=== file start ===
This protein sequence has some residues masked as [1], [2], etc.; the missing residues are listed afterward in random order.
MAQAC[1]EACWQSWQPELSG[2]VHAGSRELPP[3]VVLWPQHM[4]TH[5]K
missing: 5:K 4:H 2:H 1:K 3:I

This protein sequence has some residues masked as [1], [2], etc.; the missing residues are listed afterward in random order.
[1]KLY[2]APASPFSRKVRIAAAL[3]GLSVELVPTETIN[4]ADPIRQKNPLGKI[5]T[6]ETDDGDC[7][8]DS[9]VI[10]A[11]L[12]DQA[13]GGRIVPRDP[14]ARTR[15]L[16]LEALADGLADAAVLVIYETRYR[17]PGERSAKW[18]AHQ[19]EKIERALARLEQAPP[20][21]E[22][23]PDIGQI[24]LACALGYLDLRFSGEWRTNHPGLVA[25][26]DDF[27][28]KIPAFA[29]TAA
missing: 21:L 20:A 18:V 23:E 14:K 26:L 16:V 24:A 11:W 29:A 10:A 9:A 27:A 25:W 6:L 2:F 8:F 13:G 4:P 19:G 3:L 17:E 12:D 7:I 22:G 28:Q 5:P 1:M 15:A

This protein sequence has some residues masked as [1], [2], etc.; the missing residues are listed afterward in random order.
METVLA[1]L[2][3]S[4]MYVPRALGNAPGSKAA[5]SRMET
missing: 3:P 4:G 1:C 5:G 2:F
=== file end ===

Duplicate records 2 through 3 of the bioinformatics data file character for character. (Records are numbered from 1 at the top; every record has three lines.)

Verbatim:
This protein sequence has some residues masked as [1], [2], etc.; the missing residues are listed afterward in random order.
[1]KLY[2]APASPFSRKVRIAAAL[3]GLSVELVPTETIN[4]ADPIRQKNPLGKI[5]T[6]ETDDGDC[7][8]DS[9]VI[10]A[11]L[12]DQA[13]GGRIVPRDP[14]ARTR[15]L[16]LEALADGLADAAVLVIYETRYR[17]PGERSAKW[18]AHQ[19]EKIERALARLEQAPP[20][21]E[22][23]PDIGQI[24]LACALGYLDLRFSGEWRTNHPGLVA[25][26]DDF[27][28]KIPAFA[29]TAA
missing: 21:L 20:A 18:V 23:E 14:K 26:L 16:V 24:A 11:W 29:A 10:A 9:A 27:A 25:W 6:L 2:F 8:F 13:G 4:P 19:G 3:L 17:E 12:D 7:I 22:G 28:Q 5:P 1:M 15:A

This protein sequence has some residues masked as [1], [2], etc.; the missing residues are listed afterward in random order.
METVLA[1]L[2][3]S[4]MYVPRALGNAPGSKAA[5]SRMET
missing: 3:P 4:G 1:C 5:G 2:F